Castle, like every other House Republican, voted against the health-care overhaul.
It's not hard to find longtime Castle loyalists throughout the state. David Dietz, who owns the BBC Tavern and Grill in Greenville, recalled how he and 15 parents and children visited Castle about 10 years ago to push for more funding for juvenile diabetes research.
Dietz's daughter, then 6, showed how she injected insulin into her stomach. Castle was moved, and from then on helped lead a push for more funding.
Others have similar stories. Michelle Cooper, a senior at Wilmington's Tower Hill School, recalled how when Castle visited the school he discussed her college plans. University of Delaware student Dan Voselli made small talk with Castle at a football game. Retiree Anita Sterling of Claymont cited Castle's participation in her city's Christmas parade.
Castle strategists know this campaign is about more than nostalgia, and they're fighting back hard, eager to avoid the mistake Murkowski made when she underestimated tea party favorite — and eventual upset winner — Joe Miller.
"She's not a legitimate candidate," Delaware GOP chairman Tom Ross said of O'Donnell, "and at the end of the day, voters are going to know who she is and they're not going to buy this garbage they're trying to smear Mike Castle with."
Castle's backers paint O'Donnell, 41, as a perennial candidate plagued by financial trouble. She was a distant third in the 2006 Republican Senate primary, and as the nominee against Biden in 2008 got 35 percent of the vote.
O'Donnell foes have cited reports that the Internal Revenue Service earlier this year placed a lien against her for nonpayment of taxes. O'Donnell swings back hard, saying the IRS conceded it made an error. Other questions about her finances have arisen, though.
O'Donnell has some Palin in her. There's a physical resemblance to the 2008 Republican vice presidential candidate, and their styles are similar. At the Bowers Beach Fire Hall on Wednesday night, O'Donnell bounced into the roomful of 9-12 Delaware Patriots, a conservative-leaning non-partisan group, and heard emcee Russ Murphy compare her to George Washington, who he said got knocked down a lot, too.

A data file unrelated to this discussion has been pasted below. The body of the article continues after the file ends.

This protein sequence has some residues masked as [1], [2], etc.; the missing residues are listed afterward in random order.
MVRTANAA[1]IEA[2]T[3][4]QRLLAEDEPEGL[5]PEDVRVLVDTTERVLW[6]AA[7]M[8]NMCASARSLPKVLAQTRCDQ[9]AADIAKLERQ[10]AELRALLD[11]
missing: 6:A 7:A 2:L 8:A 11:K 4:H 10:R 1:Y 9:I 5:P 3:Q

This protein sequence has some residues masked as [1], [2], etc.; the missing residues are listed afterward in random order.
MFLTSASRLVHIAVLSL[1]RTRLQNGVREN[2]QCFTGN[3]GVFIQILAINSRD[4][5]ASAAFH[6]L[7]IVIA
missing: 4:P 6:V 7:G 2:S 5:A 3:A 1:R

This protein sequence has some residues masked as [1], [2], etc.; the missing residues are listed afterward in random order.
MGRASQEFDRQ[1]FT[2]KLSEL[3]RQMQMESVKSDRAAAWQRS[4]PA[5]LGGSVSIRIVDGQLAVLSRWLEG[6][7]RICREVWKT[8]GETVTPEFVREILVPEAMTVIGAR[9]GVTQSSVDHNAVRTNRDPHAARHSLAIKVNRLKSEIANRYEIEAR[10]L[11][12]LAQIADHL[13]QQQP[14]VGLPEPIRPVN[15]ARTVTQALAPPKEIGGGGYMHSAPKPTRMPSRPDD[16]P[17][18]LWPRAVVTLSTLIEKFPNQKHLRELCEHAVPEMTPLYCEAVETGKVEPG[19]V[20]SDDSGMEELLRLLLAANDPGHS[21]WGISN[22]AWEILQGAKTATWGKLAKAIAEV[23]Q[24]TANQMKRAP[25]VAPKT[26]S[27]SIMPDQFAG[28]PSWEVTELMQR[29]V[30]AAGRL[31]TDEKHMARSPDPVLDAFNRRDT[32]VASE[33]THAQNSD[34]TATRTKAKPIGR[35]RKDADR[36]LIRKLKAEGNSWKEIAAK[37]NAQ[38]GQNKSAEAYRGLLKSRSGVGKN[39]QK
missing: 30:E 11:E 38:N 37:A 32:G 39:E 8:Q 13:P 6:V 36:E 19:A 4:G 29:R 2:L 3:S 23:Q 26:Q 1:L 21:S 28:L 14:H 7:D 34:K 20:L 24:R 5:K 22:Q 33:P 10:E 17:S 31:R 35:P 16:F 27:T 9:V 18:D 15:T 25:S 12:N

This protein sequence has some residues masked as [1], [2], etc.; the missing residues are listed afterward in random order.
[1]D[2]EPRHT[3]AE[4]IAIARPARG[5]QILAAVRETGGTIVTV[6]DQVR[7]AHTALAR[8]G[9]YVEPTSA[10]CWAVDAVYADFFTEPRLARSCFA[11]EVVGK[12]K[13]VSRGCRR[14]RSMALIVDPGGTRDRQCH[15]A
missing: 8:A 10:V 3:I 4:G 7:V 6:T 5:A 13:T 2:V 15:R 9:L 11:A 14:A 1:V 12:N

O'Donnell started with: "Good evening fellow revolutionaries!"
She vowed to "significantly reduce" the corporate income tax, permanently end the estate tax and push for a two-year tax holiday on capital gains, all aimed at prodding the private sector to invest more and create jobs.
She took on her critics, saying Ross was "slinging mud" and that the news about her IRS troubles were "hysterical."
The Castle team, which had an operative in the room tracking the event, says it's not worried. About 60 percent of Republican voters live in New Castle County (the state has just three), which includes Wilmington and has a history of backing moderate Republicans. Castle has the money and expertise to generate a big turn-out-the-vote effort.
No one really knows how this race will evolve. Like Miller in Alaska, and other upset tea party-backed winners, O'Donnell is different, the anti-politician with the potential to turn out perennial stay-at-home voters.
"We are shaking things up," she beamed as the fire hall crowd embraced her. "This is exciting."